Sea Witch #1
SYNOPSIS: Everyone knows what happens in the end. A mermaid, a prince, a true love’s kiss. But before that young siren’s tale, there were three friends. One feared, one royal, and one already dead.
Ever since her best friend, Anna, drowned, Evie has been an outcast in her small fishing town. A freak. A curse. A witch.
A girl with an uncanny resemblance to Anna appears offshore and, though the girl denies it, Evie is convinced that her best friend actually survived. That her own magic wasn’t so powerless after all. And, as the two girls catch the eyes—and hearts—of two charming princes, Evie believes that she might finally have a chance at her own happily ever after.
But her new friend has secrets of her own. She can’t stay in Havnestad, or on two legs, unless Evie finds a way to help her. Now Evie will do anything to save her friend’s humanity, along with her prince’s heart—harnessing the power of her magic, her ocean, and her love until she discovers, too late, the truth of her bargain. – via Goodreads
So I recently read this after I convinced my colleague to purchase a Kindle for herself and she read a few books I recommended, and then branched out on her own to select a book for herself. That book was this, and she told me to give it a squizz, and naturally I decided to do so because that’s how it works – you recommend, and you take recommendations.
So she told me this was a retelling of The Little Mermaid, and after A Curse So Dark and Lonely, I am willing to give these retellings a shot because I quite enjoyed that. It’s crazy, I saw The Little Mermaid so many times when I was a child, and yet reading this I could hardly remember any of the movie and the story, just the broad strokes. So this wasn’t a bad read. It wasn’t a great read, either. It was simply an easy, quick read. Not one of the characters surprised me, and I never felt a real sense of urgency, or attraction, or tension, or anything. But it was a decent little time filler.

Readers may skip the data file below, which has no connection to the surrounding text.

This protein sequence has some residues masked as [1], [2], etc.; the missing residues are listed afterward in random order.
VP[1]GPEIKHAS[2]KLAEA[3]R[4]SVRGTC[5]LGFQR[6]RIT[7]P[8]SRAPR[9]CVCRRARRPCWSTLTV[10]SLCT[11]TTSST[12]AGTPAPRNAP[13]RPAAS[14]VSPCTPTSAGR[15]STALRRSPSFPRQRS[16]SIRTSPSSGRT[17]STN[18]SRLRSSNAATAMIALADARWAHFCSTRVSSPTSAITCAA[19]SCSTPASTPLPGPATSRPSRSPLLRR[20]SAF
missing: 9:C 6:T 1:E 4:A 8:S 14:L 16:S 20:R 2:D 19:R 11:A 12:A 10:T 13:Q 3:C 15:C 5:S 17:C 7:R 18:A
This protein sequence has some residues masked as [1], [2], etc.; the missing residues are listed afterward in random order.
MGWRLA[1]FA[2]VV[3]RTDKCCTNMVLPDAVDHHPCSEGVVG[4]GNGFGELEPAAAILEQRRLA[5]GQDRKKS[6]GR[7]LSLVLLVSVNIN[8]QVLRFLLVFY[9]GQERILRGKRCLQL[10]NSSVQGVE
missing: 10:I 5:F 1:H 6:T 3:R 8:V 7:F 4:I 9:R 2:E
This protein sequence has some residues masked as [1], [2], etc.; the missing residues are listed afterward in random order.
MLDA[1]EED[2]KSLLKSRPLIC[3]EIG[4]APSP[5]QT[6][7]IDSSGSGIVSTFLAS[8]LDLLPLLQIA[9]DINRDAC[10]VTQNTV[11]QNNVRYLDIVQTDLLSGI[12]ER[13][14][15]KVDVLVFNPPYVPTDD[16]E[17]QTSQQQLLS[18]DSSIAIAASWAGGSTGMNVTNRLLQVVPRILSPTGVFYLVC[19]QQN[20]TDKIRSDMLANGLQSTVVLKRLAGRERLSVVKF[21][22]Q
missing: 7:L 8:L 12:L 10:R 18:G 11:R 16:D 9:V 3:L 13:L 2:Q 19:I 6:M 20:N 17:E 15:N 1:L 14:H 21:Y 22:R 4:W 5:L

The story floats between the present and four years before, and between different characters, but the way the writer chose to present these scene changes was not my favourite thing, such as the raven haired girl did this, the blonde girl did that, the prince saw whatever – they have names and we know them. Use them. This is not generating intrigue or a sense of magic, it’s just annoying. I understand what the writer was going for with this book, I just wish it was darker, especially seeing as we are dealing with a variation of Ursula’s story, and not Ariel in the purest sense.
All being said, I liked it well enough and can recommend it for people who like the re-imagining of classics, I don’t know that I will be continuing with this series. I wanted darker and grittier, and this just didn’t really give me all that I had been hoping for, but it was an alright book to keep me in the swing of reading.